Back in the Riverford Field Kitchen, it’s down to business and I take on the role of a helper, going from hesitant-rookie to cool-confident in no time! Peeling, chopping, coring, grating, I constantly pick up little tricks along the way, driving everyone nuts with all my questions – Rob, the omnipresent genius, Giles, the culinary magician, and John, the maharaja of desserts, oblige willingly!
Good marinades, roasting temperatures, whisking techniques, bread-leavening methods… there’s so much to learn! And surprise, Rob even throws in a quick knife-skills class for good measure. But soon, it’s my turn to get bombarded with questions about Indian spices and their usage, unique flavours like Tandoori and Coconut, Indian cuisine outside of the ubiquitous ‘curry’, the amazing variety of regional cuisines in the country, our really late mealtimes! … even the Nigella effect back home and, of course, Slumdog Millionaire! Minutes turn to hours before I realise there are guests trickling in for lunch, and here I am, part of a large, open, professional and live kitchen. And yet, with just 3 chefs stirring up a wholesome lunch of 5 vegie sides and 1 non-veg main, doing a dramatic display of some impossibly delicious desserts, for around 70 hungry guests, everyone and everything is calm, sorted and oh-so-focused! How? Wow!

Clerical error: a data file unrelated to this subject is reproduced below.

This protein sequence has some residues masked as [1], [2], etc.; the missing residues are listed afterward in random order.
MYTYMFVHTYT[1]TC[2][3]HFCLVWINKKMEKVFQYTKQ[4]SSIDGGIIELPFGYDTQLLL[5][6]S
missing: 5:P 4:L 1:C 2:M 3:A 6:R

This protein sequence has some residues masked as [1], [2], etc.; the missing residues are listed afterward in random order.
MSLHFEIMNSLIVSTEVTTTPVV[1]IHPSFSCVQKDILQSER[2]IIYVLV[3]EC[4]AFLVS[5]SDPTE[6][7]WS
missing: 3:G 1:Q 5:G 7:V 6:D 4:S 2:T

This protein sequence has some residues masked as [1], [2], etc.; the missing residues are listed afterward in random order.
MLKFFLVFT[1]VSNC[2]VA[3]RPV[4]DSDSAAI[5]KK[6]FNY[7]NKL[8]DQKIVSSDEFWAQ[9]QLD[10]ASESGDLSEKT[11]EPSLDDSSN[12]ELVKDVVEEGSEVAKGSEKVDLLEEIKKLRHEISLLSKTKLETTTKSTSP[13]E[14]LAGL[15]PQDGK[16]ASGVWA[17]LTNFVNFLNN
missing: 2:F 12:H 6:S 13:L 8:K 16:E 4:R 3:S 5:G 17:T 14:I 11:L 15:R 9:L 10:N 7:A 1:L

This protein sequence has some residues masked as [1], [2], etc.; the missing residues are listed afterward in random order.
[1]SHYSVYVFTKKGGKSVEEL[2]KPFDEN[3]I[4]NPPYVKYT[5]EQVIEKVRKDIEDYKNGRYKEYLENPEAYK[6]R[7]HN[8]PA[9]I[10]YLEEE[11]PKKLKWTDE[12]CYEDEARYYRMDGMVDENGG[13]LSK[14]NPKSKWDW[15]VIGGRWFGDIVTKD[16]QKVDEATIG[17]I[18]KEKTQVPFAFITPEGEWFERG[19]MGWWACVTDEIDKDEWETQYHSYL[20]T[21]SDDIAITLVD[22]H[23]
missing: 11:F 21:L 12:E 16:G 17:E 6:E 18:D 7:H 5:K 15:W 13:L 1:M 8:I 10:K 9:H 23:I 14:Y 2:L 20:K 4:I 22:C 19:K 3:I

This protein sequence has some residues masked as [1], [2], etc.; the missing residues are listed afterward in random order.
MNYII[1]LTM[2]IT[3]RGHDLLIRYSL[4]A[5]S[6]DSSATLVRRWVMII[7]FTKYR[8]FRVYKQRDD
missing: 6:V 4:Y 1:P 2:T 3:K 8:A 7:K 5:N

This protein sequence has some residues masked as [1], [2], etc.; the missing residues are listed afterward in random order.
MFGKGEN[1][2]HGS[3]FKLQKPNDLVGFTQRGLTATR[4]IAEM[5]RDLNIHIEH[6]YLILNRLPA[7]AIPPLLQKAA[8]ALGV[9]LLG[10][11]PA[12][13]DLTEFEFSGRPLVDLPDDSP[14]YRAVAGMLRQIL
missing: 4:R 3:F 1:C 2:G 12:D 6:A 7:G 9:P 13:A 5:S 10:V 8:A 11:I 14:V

While the smiling waitresses get into action explaining the concept of sharing food around a community-style table, with a set-menu for lunch, but a choice of just ONE dessert from the gorgeous fare on display (the chorus of groans as this last piece of news is broken to the guests is quite believably a regular feature!), I get into action with my Kosha Mangsho – prepping the meat, seasoning, browning and then slow-cooking the lamb to the desired texture, taste and consistency. The number of stop-bys, from my new kitchen friends and curious guests alike, makes my heart swell with pride…
Long after the guests have left, we settle down to an al fresco lunch on wooden benches under pretty canopies, just by the fragrant spice garden. Tidbits about culture, food, personal experiences and travel anecdotes float around, along with platefuls of my Kosha on fluffy steamed rice, and some really fresh salads and vegies. When it draws to an end, I am happy with the squeaky clean pot of Kosha, and quite elated with the shower of blessings and flurry of compliments. But the final badge of honour comes from the enigmatic Rob – a much-awaited, slow nod of approval and a simple, smiling declaration of “Very good, 9 out of 10!’!
As far as experiences related to food go, this was clearly one of those on a very high pinnacle – a beautifully snow-capped, sparkling one at that! – topped just a bit more by a warm and friendly chat with Guy Watson himself. And because he missed out on the Kosha, he insisted I go back and make something for him next time! So, until next year, guys!